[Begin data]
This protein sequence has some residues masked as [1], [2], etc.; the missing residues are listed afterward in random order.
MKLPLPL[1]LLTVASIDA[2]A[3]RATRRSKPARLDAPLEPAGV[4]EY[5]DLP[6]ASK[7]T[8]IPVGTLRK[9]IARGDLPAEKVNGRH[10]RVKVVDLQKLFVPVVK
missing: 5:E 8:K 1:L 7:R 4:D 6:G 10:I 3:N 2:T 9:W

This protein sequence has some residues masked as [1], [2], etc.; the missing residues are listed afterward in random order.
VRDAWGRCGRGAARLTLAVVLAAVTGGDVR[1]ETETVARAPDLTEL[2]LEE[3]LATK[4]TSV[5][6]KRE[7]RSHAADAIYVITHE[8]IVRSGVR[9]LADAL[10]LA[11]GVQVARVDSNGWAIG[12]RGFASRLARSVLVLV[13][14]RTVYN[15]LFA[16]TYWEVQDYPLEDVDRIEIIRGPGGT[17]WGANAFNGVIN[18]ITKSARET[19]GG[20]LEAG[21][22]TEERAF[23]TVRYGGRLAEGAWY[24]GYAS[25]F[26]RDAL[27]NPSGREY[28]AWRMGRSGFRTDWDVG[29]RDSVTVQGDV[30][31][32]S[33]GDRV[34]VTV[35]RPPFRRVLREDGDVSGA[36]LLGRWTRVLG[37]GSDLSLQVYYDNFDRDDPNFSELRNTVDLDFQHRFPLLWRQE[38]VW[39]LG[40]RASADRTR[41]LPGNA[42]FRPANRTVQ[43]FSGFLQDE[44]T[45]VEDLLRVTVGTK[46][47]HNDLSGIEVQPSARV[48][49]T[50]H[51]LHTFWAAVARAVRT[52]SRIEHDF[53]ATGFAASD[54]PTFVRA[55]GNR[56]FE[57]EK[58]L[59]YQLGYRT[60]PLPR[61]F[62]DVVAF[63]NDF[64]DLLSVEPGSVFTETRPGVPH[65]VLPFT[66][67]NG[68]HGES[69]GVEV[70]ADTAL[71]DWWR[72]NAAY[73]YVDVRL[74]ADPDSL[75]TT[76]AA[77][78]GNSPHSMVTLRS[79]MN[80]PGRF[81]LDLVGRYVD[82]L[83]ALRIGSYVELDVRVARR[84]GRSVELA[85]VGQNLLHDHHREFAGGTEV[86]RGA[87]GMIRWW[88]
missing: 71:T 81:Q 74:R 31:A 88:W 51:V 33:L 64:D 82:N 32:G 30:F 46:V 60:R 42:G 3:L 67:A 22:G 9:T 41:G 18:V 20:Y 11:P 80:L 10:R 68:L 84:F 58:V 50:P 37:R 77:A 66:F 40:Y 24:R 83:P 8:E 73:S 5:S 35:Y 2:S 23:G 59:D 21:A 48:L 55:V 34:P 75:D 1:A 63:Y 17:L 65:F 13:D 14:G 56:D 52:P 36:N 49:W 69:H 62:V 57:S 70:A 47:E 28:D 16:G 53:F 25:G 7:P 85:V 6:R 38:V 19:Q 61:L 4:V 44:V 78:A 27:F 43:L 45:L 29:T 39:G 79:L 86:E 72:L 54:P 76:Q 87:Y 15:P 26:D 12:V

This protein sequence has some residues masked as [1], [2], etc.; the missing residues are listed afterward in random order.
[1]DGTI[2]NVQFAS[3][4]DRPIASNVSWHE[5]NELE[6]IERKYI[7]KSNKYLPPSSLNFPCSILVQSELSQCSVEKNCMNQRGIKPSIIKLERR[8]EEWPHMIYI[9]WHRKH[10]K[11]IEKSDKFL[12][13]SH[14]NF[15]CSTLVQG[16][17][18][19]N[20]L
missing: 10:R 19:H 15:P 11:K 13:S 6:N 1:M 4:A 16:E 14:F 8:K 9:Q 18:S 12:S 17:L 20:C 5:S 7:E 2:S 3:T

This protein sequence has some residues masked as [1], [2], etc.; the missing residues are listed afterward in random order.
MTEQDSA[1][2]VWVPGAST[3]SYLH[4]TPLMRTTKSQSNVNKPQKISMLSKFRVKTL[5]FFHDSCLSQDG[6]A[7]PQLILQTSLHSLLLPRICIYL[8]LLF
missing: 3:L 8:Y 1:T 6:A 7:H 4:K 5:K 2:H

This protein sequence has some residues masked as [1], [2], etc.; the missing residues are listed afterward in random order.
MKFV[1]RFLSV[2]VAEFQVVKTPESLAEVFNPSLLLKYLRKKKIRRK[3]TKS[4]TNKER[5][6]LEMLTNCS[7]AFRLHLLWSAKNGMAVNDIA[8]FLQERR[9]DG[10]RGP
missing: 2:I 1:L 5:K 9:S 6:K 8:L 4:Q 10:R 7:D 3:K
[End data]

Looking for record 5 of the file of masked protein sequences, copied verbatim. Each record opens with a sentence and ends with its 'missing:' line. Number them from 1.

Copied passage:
This protein sequence has some residues masked as [1], [2], etc.; the missing residues are listed afterward in random order.
MKFV[1]RFLSV[2]VAEFQVVKTPESLAEVFNPSLLLKYLRKKKIRRK[3]TKS[4]TNKER[5][6]LEMLTNCS[7]AFRLHLLWSAKNGMAVNDIA[8]FLQERR[9]DG[10]RGP
missing: 2:I 1:L 5:K 9:S 6:K 8:L 4:Q 10:R 7:D 3:K